Sweet Violets and shy
Lady Slippers pop up in
The glorious woods.

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Sense of Proportion

I am to these ants
As the universe to me
At once big and small.

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Morning News

New ferns are coming
Now, all green and tightly curled
Ready to unfurl.

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Let springtime magic
Be enough and stop adding
Resurrection stuff.

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Coming Clean

I lack ambition.
Try to make it something deep,
Honestly, it’s not.

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A Philadelphia Rabbit Hole

Warning: This post represents a self-indulgence that was interesting to me, and probably me alone. It’s navel-gazing at its worst, or best — depending on whether you’re me or not.

So, yes, this past Monday I went down a rabbit hole made possible by the wonders of the internet. I forget how I got started, but am sure it was fairly innocent. Wherever it began, what I know is that several hours later I ‘came to’ having ‘visited’ every house I can remember occupying in my years here on earth. And it was interesting (and slightly disturbing) to note that I can’t actually remember the exact location of some of those places. But what follows is a basic chronology…with photos when I can find them, and links, when it’s all I’ve got!

It’s an enterprise that I highly recommend to you, dear reader. After Googling and pinning down every domicile I could think of in my history, I came away having remembered things long out-of-mind. And I felt like I had a much more holistic perspective on my life. Seems like that’s never a bad thing.

The first house:

I’ll not share the address of this one, as I use parts of it occasionally in passwords. Norton opines that this is not a great idea. But, as you may have figured out by now, I sometimes ignore good advice. So here’s the house, as depicted in a painting that my father did many years ago. This is where I spent my earliest years, up through first grade.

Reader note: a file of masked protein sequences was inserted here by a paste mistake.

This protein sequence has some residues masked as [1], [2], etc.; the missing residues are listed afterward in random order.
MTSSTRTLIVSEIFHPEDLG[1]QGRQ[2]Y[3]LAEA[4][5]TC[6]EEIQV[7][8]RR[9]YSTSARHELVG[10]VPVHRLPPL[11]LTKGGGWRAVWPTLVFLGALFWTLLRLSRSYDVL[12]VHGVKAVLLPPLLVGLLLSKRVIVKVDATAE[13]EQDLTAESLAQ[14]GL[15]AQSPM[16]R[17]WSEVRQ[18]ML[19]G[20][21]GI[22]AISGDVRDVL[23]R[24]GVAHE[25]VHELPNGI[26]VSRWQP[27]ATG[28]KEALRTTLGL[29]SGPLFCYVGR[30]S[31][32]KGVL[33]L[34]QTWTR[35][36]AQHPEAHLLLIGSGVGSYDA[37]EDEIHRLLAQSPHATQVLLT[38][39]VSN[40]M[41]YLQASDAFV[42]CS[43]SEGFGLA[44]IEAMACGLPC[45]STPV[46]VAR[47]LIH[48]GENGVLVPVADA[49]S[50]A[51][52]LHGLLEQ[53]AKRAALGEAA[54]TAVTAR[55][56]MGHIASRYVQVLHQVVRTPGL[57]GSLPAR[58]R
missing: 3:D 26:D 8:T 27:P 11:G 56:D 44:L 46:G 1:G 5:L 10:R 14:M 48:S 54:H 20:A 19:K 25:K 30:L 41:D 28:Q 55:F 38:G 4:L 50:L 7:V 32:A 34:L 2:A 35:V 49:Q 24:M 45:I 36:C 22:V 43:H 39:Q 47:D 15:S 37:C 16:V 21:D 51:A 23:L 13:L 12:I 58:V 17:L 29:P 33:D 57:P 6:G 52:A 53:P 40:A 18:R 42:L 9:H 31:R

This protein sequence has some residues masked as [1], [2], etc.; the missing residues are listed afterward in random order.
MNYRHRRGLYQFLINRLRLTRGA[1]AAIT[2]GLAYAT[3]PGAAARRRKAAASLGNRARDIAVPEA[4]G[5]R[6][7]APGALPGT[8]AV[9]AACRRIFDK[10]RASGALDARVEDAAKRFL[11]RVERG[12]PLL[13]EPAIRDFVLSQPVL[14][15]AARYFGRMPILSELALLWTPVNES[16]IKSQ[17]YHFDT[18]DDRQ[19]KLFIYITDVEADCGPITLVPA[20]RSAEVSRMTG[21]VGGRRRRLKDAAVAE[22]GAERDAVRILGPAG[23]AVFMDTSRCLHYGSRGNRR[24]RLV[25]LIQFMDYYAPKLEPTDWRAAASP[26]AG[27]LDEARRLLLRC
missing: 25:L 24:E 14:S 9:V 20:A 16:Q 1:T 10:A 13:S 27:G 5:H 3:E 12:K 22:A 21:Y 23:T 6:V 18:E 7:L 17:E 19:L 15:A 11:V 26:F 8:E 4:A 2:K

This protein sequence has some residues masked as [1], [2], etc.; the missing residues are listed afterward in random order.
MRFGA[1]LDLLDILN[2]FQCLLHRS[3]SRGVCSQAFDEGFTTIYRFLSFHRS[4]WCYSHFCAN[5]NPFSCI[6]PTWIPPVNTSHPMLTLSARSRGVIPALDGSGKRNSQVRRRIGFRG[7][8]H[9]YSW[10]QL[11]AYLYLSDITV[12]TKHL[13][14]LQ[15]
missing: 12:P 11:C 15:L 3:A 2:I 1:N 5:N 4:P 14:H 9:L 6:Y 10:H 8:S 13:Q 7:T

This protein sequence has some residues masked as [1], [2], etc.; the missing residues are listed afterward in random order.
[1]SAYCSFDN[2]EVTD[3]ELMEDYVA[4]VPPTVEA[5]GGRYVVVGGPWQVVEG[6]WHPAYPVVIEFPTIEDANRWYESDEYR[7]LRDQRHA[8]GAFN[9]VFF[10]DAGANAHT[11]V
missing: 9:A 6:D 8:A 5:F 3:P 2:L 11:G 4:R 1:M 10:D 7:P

After this home, we moved, in 1959, to another house in Havertown, Pennsylvania. This is where I lived through the rest of my childhood and, off and on, until I left Pennsylvania in 1984. Click this link for a tour — I’m not too impressed with what the most recent owners did to the place, but unfortunately, what you see is all-too-often often the shiny face of ‘progress.’

Here’s the fireplace in the living room.

This is where Aunt Emma and I had our conversation.

Nothing looks the same, except the fireplace itself, the half-circle window above it, and the two French doors going out to what was a sunporch back then.

Next steps…

After college I lived in a few different places, starting with a row house on Lombard Street in Philadelphia whose address I cannot recall. It was great being in Center City back then. I remember seeing Melissa Manchester in concert on the steps of the Art Museum. In other concerts there I saw Mary Travers and also Manhattan Transfer. I biked all over, and thoroughly enjoyed the time. The first Star Wars movie came out while I was living there that summer, and Elvis died.

The entire area has been lavishly gentrified since that summer of 1977.

Here’s a photo of what the place looked like from the outside. Click the photo and you can tour the inside of another Lombard Street house to get an idea of what folks are doing with these spaces now. It’s all WAY fancier than anything was in that area back then.


My next landing spot, after Lombard Street, was Ardmore, where I began a 6-year visit to the Main Line. (Speaking of gentrified, I believe the Main Line may have invented the term.)

The place I call ‘The Ardmore House’ was at 207 Church Road and I’ve written about it here. It was an interesting and warm place to live, and may have been the first place where I experienced hints of what it was like to feel at home.

The house was owned by Philadelphia Electric and they basically ignored the place, which was great for us. There were 8 bedrooms, and a core group of 4 or 5 that didn’t vary much (myself included) lived there with others in and out. My third floor room, in 1978, cost $49 a month.


I briefly moved out of the Ardmore House and into ‘The Rosemont House’ in 1980. This was a feminist house and I was intrigued and also, I think, flattered when they reached out, although it was sad to leave Ardmore. At the time I moved in there were 4 women and 2 kids living there. I made the 5th adult.